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Apple Pays $8.5M Fine for Ad Customization Issues

Simon Coulthard January 17, 2023

1 Minute Read

The French Data Protection Authority, CNIL, declared on December 29, 2022, that it had fined Apple $85 million for breaking French laws governing the use of cookies, other tracking technologies, and targeted advertising.

Between 2021 and 2022, CNIL conducted several investigations after receiving a complaint about Apple's ad personalization practices on the App Store.

According to CNIL's findings, Apple was collecting the identifiers of users who visited the App Store while using the old iPhone operating system (version 14.6) for a variety of purposes, including personalizing ads displayed on the App Store. 

Ultimately, Apple had been collecting personal data by default and without the permission of users - contravening important responsibilities set by data privacy regulations.

Read more about this topic on the CNIL website.


How Apple Violated the French Data Protection Act

The CNIL services discovered that when a user visited the App Store using the outdated operating system version 14.6 of the iPhone, identifiers used for a number of purposes, including the personalization of App Store advertisements, were automatically read on the terminal without the action of obtaining consent.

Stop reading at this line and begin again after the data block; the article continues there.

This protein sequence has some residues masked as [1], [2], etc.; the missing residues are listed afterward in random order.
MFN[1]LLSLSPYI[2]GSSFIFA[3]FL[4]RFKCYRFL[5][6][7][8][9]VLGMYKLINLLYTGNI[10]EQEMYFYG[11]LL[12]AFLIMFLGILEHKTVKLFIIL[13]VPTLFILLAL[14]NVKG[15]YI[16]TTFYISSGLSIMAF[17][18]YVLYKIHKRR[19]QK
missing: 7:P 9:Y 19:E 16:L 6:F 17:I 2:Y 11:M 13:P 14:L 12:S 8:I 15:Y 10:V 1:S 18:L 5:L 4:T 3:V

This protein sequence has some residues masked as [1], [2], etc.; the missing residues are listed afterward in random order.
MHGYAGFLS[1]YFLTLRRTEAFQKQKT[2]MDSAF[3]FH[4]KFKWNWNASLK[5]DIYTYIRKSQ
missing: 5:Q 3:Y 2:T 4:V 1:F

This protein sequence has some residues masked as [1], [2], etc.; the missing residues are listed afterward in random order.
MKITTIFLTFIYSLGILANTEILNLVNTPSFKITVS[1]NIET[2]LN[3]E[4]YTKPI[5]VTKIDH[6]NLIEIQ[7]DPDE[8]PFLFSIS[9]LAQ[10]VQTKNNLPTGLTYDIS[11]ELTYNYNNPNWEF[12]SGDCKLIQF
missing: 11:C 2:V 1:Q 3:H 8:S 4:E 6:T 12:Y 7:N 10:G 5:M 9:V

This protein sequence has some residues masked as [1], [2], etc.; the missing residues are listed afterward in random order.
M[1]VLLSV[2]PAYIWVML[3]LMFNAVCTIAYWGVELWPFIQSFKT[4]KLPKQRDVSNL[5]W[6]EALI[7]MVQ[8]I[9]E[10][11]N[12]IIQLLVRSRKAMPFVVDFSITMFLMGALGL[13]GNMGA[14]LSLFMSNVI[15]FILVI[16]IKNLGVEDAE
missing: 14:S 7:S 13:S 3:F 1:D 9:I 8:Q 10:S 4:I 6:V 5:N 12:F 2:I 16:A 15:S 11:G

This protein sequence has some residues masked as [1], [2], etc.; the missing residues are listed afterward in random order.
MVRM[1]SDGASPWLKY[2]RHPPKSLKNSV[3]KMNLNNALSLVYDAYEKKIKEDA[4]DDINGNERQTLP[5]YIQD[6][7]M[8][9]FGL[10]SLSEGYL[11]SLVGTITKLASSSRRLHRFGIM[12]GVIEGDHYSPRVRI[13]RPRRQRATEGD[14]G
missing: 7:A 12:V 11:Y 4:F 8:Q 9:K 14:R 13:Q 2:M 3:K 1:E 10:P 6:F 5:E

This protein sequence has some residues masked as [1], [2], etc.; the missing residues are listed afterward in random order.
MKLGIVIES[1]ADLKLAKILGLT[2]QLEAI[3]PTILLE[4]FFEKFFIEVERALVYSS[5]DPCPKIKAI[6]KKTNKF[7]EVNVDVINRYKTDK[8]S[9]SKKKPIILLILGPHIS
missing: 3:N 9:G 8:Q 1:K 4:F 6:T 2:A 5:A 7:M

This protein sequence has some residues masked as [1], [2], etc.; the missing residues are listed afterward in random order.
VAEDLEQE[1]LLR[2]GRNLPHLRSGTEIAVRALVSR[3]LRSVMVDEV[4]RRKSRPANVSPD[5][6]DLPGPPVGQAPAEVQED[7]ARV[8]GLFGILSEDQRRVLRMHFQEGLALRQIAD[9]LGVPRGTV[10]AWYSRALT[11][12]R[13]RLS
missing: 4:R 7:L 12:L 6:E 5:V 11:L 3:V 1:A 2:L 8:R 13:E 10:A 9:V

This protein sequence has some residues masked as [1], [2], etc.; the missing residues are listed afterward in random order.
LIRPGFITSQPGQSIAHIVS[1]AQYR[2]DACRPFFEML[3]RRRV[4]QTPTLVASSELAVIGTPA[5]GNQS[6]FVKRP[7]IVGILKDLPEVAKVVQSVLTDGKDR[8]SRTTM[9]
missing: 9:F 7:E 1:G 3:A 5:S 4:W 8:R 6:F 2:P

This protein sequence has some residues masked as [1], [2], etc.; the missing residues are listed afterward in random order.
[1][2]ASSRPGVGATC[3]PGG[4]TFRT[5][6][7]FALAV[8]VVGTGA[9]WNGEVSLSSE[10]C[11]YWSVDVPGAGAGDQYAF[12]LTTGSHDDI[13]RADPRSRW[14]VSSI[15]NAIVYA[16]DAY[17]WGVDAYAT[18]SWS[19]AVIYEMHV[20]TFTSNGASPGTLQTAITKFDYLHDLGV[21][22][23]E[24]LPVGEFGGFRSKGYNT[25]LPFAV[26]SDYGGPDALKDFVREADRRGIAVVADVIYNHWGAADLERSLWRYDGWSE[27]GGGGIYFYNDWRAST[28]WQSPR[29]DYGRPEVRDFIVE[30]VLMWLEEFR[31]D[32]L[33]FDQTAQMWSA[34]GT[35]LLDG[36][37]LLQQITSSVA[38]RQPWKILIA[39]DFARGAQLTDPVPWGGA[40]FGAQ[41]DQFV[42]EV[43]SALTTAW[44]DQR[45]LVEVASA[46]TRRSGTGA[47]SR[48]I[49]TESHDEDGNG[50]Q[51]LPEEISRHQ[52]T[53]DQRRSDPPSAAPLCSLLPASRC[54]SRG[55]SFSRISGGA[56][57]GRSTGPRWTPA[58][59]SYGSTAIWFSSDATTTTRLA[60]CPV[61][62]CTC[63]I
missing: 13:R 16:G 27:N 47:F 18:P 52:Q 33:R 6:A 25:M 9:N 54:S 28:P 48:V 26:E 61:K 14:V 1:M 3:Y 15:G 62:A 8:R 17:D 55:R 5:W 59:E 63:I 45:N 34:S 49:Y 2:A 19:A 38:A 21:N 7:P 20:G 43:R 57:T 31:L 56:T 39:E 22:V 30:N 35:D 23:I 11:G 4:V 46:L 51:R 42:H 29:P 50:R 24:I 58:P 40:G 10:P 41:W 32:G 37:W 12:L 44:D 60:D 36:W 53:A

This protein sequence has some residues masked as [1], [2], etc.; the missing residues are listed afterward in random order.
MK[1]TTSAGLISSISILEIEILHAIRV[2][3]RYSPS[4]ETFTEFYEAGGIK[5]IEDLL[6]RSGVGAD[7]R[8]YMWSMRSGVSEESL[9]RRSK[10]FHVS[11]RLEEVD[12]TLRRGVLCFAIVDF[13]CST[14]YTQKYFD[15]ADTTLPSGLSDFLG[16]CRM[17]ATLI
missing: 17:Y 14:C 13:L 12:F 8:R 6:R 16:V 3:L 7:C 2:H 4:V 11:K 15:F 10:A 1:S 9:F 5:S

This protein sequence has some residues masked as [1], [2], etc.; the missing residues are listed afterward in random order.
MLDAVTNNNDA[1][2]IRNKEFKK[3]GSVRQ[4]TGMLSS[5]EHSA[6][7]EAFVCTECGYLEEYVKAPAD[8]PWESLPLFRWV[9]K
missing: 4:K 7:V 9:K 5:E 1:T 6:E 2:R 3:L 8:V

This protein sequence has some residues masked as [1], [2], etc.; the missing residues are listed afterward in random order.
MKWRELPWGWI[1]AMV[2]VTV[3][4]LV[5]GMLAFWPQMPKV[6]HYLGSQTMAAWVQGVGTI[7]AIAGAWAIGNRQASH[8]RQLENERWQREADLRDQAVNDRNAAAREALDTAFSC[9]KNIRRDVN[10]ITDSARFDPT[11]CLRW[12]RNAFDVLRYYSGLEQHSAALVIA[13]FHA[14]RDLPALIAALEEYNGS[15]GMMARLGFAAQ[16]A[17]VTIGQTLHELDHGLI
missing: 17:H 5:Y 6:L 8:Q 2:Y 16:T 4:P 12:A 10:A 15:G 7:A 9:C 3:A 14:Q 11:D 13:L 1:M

By default, Apple was gathering data and using it for advertisements, according to CNIL, and users had to take a "large number of actions" to disable advertising in the Privacy section of the Settings app. 

The CNIL determined that Apple had violated Article 82 of the Data Protection Act and given an $8.5 million fine.

The amount of the fine, according to the CNIL, is justified by the fact that the processing was restricted to the Apple Store, the number of French residents who were affected, Apple's profits from advertising revenues derived indirectly from the data collected using these identifiers, and the fact that the company has since achieved compliance.

The tech giant also suffered a class-action lawsuit that was filed against Apple on November 10 with the claim that it continues to track user behavior even when the option is disabled.

With GDPR coming into effect along with other data privacy laws, every company should pay attention to its consent cookie banner. Or they should try cookieless tracking to avoid huge fines.

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